She’s always been old, in life, in long death,
wearing her son’s old Barnstaple grammar school blazer
out there weeding his garden when he was away,
keeping his house clean for him to come back,
Wilfred Pickles on the radio, Morning Service, cats,
the Old Codgers column in the Daily Mirror.
Among the old letters and cards there’s no picture,
though there are of the others, her ‘bosom friend’,
all her sisters, brother Rees who did well, cousins
like Clem, who was a banker in The Gold Coast,
nothing of Father, though, the lay clergyman.
But there’s ‘Joe, the man I nearly married’ and about whom
she talked on and on to me when I was with her
on those school holidays they were still on tour,
Joe in the thick cardboard with the photographer’s name
on the back in green, the address in Hereford,
whom she didn’t marry, but his father instead,
and was no longer a ladies maid in that big house in Ludlow.
And when he died a few years later, and she was left
a single mother, owning a whole wool shop
setting her hips against the brass ruler along the counter
and saying I’ll do this for his sake, and so she did.
We had Christmases there with the wicker chair
by the fire, Home Teacher behind glass doors
in the book shelf, Children’s Encyclopaedia
got even a little rich, enough to send me to those schools
I hated, never recovered from, that survive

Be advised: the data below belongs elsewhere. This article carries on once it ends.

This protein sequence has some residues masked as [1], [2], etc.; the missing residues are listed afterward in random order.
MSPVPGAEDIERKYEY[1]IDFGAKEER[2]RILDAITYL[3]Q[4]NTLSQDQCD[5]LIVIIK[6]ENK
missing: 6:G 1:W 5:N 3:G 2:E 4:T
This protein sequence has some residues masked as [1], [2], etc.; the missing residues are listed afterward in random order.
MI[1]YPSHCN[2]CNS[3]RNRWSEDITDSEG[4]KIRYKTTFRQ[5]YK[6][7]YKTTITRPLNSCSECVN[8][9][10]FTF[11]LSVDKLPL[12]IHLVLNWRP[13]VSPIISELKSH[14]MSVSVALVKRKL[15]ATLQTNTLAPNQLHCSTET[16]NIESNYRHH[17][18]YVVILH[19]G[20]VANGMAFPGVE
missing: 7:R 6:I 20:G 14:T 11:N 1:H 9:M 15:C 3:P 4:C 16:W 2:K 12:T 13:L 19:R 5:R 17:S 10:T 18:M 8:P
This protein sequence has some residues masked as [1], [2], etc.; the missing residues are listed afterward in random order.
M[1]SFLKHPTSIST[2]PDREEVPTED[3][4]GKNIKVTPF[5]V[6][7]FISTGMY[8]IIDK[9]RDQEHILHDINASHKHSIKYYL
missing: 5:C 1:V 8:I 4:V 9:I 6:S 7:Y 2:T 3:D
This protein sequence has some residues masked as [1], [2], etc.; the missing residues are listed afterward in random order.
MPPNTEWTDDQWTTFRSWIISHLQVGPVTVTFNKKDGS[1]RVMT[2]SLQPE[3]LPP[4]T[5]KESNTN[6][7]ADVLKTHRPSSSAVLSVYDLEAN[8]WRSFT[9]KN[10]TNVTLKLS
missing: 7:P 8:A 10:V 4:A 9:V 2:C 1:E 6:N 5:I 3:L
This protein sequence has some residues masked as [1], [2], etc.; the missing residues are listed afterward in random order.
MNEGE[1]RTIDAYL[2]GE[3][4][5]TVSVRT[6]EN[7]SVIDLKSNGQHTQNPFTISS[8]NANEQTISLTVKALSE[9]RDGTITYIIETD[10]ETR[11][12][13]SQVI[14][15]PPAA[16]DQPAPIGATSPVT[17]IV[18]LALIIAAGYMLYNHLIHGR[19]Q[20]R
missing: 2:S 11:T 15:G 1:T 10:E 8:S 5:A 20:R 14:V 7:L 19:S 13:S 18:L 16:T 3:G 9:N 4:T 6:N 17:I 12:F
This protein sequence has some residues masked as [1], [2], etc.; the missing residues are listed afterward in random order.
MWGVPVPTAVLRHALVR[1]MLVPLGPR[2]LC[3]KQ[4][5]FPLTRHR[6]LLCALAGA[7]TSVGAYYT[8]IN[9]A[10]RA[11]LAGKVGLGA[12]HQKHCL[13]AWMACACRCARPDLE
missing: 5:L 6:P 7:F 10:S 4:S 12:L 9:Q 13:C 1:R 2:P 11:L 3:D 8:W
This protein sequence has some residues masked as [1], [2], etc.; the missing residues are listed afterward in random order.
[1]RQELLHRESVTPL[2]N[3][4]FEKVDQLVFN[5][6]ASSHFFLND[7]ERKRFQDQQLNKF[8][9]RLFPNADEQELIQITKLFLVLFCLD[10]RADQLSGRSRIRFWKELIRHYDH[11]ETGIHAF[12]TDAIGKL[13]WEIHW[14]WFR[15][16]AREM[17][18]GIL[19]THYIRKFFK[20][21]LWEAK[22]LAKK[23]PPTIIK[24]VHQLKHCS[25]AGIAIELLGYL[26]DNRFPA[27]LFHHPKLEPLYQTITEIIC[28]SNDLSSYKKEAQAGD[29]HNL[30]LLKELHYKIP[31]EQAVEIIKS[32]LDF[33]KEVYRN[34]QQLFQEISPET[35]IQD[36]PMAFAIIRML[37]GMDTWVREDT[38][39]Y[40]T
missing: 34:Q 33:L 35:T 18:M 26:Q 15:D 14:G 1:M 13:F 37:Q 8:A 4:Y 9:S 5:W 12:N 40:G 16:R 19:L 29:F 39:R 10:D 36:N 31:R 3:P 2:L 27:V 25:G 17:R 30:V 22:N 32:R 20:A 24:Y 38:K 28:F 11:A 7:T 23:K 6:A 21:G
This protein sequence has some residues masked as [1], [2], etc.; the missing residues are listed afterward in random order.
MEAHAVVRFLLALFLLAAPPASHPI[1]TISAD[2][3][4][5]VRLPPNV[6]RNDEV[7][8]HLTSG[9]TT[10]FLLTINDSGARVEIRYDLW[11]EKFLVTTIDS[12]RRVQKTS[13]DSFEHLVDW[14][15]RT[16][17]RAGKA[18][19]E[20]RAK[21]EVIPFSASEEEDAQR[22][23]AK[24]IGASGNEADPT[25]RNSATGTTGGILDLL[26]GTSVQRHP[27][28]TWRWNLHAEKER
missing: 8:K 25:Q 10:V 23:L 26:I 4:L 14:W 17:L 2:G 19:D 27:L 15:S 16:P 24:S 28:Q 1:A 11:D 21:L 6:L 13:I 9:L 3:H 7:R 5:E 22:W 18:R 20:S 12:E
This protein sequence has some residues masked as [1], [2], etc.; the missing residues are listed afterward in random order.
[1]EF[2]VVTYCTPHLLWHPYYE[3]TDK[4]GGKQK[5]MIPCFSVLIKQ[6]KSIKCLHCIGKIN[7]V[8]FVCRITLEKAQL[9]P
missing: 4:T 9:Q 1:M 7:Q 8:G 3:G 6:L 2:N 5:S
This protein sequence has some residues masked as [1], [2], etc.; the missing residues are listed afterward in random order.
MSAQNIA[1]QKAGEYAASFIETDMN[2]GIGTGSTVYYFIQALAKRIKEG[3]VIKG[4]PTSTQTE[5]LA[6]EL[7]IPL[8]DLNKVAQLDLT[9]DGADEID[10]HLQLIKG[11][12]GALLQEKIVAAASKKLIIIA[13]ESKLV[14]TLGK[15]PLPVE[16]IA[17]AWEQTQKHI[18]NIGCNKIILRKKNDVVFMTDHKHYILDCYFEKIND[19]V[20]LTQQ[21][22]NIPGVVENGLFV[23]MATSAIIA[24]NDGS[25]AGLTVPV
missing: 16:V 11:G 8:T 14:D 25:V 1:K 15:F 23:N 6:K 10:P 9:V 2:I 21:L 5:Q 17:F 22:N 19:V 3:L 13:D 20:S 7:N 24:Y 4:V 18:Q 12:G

now in this compulsion to write, as I write her,
even perhaps out of the same absence, not felt at the time.
She came up and read to me after the were wolf film
when I couldn’t sleep, took me to church
all that long walk, she in her strongly planted sandals,
knelt with me by the bed to say our prayers,
making welsh cakes that Dad liked slightly burnt
and Mum turned her nose up at, and didn’t want her
but when she came, where else was there ? - till later,
at the home where Dad had to drive all the way
to Devon to visit her, when he could, his home,
the address of that shop which he’d always write out
when trying out one of my new fountain pens,
and on the tape recorder you could still hear the Devon,
‘debn’ as he’d say, and in her still the Brecon Welsh
going out into the garden so angry that the birds
had eaten all the blackcurrants off the bush
because the net wasn’t fine enough (the badminton net
Dad had scrounged from Four Wing Sports Store
he’d run with the great Bert Williams in the war)
and then next year, as she was getting ‘old’ old,
that firm jawed triumph when she defeated them
and came in with a whole bowl glittering and untouched.
I reached out and took one, hard as a bullet.